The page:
I have found that the number one reason we struggle with tasks is that they are actually projects, that we TREAT like tasks. So what’s the difference between a project and a task?
The easiest way to answer that question is with another question: How do you eat an elephant? It’s an age old question with an age old answer: One bite at a time. Simply put, the project is the elephant and the tasks are the bites.
If there are tasks you never seem to cross off your to-do list, it may because they are actually projects in disguise. A project needs to broken down into steps and there needs to be a plan for those steps, starting with a FIRST step.
Take for example, the task of cleaning out the garage. Face it. That’s a project. If you treat it like a task, it not only becomes something you avoid (because in the back of your mind you know it’s an ‘elephant’), but there’s a good chance the job will be done inadequately, when you finally get to it. It’s possible that some efforts may even make the mess in the garage worse, because you aren’t giving it the full project status it requires.
When you recognize that you’ve got a project on your hands, you will take the necessary steps to get your to-do to done. You recognize, for example, that IF you are going to open up some space, the contents of that space have got to go SOMEWHERE. Your first step, then, may be to confirm how late your local dump is open or rent a dumpster. You may generate a lot to donate, in which case you would want to reserve a clear area for donates and schedule a pick-up service. Clearing a garage usually involves opening a lot of boxes. A clear work surface and good lighting will make this much easier and save your energy. So have those set up.
When all of these steps are in place, you will actually find this “task” a lot easier to do, because you are treating it like a project. It is a clearly defined process, not just a wish.
Some other examples of tasks that should be treated like projects might include filing papers and updating a website. If your file drawers are packed already and you have a pile of papers that need to be filed, your filing system probably needs an overhaul. That’s a project, not a task. Updating a website is important, but it is made up of a lot of steps, so that’s a project too.
When you get stuck with your tasks, don’t focus on your central action, but on the FIRST step. If the journey of a thousand miles does indeed start with the first step, then that first step is where your attention needs to be.
Projects are not always easy to recognize. In fact, I still sometimes struggle with the distinction myself. For example, one of the to-do’s I have had for sometime is “assemble packets.” I have been seeing this as a task, but it is a project. It requires a series of steps and the first one is to collect all the documents I need to print, in one folder on my computer. Now THAT’S a task and I am giving it a time limit of 10 minutes. I may even set a timer.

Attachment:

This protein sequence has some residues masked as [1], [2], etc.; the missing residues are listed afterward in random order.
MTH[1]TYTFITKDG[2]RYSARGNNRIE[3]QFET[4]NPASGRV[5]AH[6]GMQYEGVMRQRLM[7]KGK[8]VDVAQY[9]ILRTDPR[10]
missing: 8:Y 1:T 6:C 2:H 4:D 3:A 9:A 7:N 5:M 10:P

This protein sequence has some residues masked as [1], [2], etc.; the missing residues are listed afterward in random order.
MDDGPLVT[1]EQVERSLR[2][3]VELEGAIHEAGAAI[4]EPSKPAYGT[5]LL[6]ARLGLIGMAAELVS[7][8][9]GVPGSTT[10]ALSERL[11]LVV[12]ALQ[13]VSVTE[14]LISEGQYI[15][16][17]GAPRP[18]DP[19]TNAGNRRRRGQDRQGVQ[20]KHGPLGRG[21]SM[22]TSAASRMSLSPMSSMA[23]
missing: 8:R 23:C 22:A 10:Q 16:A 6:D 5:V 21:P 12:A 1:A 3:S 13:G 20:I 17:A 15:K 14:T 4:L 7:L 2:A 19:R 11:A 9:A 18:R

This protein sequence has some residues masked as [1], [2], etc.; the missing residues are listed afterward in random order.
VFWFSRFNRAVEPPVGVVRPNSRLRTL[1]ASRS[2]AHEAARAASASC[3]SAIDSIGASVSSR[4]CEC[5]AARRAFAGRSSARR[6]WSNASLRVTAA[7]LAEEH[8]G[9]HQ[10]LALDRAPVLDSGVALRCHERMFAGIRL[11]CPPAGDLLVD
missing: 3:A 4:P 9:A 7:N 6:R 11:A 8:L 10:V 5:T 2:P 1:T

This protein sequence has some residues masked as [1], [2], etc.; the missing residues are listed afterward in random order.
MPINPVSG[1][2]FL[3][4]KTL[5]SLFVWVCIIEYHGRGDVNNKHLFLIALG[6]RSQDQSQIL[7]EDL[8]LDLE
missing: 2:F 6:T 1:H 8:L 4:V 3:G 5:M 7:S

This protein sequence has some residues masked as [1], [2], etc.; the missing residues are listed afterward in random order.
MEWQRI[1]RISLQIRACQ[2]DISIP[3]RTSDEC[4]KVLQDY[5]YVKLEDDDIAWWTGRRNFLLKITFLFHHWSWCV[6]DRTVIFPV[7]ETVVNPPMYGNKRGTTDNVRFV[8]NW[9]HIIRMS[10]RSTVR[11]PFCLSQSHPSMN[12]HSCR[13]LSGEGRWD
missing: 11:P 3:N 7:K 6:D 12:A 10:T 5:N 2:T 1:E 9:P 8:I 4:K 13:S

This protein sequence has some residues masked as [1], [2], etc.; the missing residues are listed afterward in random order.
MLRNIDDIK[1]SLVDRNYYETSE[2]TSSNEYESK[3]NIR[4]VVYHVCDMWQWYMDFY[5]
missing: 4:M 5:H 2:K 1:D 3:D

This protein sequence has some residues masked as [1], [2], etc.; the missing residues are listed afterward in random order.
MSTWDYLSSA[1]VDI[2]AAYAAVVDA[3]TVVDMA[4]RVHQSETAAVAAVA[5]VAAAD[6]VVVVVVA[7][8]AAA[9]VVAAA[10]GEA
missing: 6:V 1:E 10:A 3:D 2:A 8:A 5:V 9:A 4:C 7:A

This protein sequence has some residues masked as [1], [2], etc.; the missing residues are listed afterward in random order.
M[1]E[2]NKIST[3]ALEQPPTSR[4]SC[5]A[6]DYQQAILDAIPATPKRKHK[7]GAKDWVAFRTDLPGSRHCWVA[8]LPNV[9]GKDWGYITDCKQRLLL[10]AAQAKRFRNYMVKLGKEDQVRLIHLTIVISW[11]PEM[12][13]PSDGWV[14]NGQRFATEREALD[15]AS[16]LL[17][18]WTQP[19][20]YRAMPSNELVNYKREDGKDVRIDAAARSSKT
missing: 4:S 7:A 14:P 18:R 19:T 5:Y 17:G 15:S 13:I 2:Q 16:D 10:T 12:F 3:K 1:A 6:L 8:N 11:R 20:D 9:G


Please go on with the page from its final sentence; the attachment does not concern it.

No kidding! Tasks are things that you need to take care of quickly, so give yourself a limitation and, if it helps, give yourself a “task-master” in the form of a kitchen timer. It makes you conscious of your limitation and allows you to focus.
Sometimes, the difficulty in doing a task just comes down to the fact that you really don’t want to do it. I can’t help you with that, except to say you might be surprised how often being unwilling is just being unprepared.
The next time you find yourself delaying a follow up call, for example, just grab the phone and it will suddenly hit you, why you’ve been putting it off. Maybe you’ll find yourself saying “well I can’t call yet, because I don’t have the information I need.” Bingo! There’s your first step: collect information. Put down the phone and either collect the information you need or make a note to do so. Either way, you have made progress on this task because you have correctly identified the first step.
One reason I often delay making a follow up call is because I worry it may eat up a lot of time. In that case I grab my trusty kitchen timer. When that loud beeping goes off after ten minutes, even the most animated conversation on the other end screeches to a halt with “Ooh, do you need to go?” I’m back in control!